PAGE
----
Incarceration Present and Past: 2015 and 1829

Photo by Lou Weinstein, Gothamist,

October 25, 2015: Artist Lech Szporer staged art installation The Cage Project in front of “The Tombs,” the Manhattan Detention Complex. In an orange jumpsuit and handcuffs, Szporer stood in a locked cage to protest mass incarceration. A prison abolitionist, Szporer expressed support for the bipartisan Sentencing Reform and Corrections Act of 2015 and desire to render the invisible visible in a statement:

“I am staging this disruption because the scandal of mass criminalization, incarceration, and neglect in America is horrific, inhumane, and an issue of grave urgency. Not only do we need to pass the Sentencing Reform and Corrections Act of 2015 – We should abolish prison as the dominant mode of punishment and move toward a non-retributive, reconciliatory, restorative justice to address the issues prisons attempt to address but cannot. By displacing the caged person from behind the walls to the middle of the street, and rendering what is too often invisible visible, I hope to add some emotional depth to the public discussion on prison reform, mental health, and race in America.”

In an interview with The Creators Project, Szporer explained his concept:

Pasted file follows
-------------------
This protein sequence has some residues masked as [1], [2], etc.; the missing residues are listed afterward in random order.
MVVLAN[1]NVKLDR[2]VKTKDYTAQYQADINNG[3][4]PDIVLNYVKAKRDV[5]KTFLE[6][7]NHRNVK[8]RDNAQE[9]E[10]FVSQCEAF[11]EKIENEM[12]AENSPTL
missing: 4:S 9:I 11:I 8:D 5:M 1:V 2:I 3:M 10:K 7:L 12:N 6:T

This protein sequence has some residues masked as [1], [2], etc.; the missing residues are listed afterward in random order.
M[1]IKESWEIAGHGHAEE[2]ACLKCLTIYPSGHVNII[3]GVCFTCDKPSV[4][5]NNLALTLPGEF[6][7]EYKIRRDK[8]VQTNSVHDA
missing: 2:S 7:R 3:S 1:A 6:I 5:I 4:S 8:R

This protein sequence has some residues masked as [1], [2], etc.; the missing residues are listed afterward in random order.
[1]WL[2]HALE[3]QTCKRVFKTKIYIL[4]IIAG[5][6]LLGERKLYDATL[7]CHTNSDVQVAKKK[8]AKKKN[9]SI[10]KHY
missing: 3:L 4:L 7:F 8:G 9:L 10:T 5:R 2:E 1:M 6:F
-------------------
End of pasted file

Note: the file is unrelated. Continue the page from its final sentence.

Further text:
“Why do we have rights for some but not for others?… We need to ask ourselves: Are we progressive? Are we caring? Are we fixing problems or exacerbating them?”

October 25, 1829: Eastern State Penitentiary opened as the first modern prison. Built on what was then the outskirts of Philadelphia, it was a controversial moment in history where corrections shifted to prisons. The concept was to change behavior through solitary confinement and labor. Although expensive, the Eastern State Penitentiary philosophical and structural model was copied throughout the country. The radial floor plan allowed guards to see throughout the prison from a single point at the center, a significant structural asset before modern security technology. When the penitentiary opened, sentences were short in today’s standards, but continued to lengthen with the pro-prison political climate of the later half of the 21st century. Eastern State Penitentiary quickly abandoned its initial standard of solitary confinement and eventually outgrew the outdated prison.

After 142 years, Eastern State Penitentiary shut its doors in 1971. Now a museum, Eastern State Penitentiary provides a window into the history of the beginnings of modern mass incarceration, including documentation of the prison’s first inmate, a black man:

“…Charles Williams, Prisoner Number One. Burglar. Light Black Skin. Five feet seven inches tall. Foot: eleven inches. Scar on nose. Scar on Thigh. Broad Mouth. Black eyes. Farmer by trade. Can read. Theft included one twenty-dollar watch, one three-dollar gold seal, one, a gold key. Sentenced to two years confinement with labor. Received by Samuel R. Wood, first Warden, Eastern State Penitentiary….”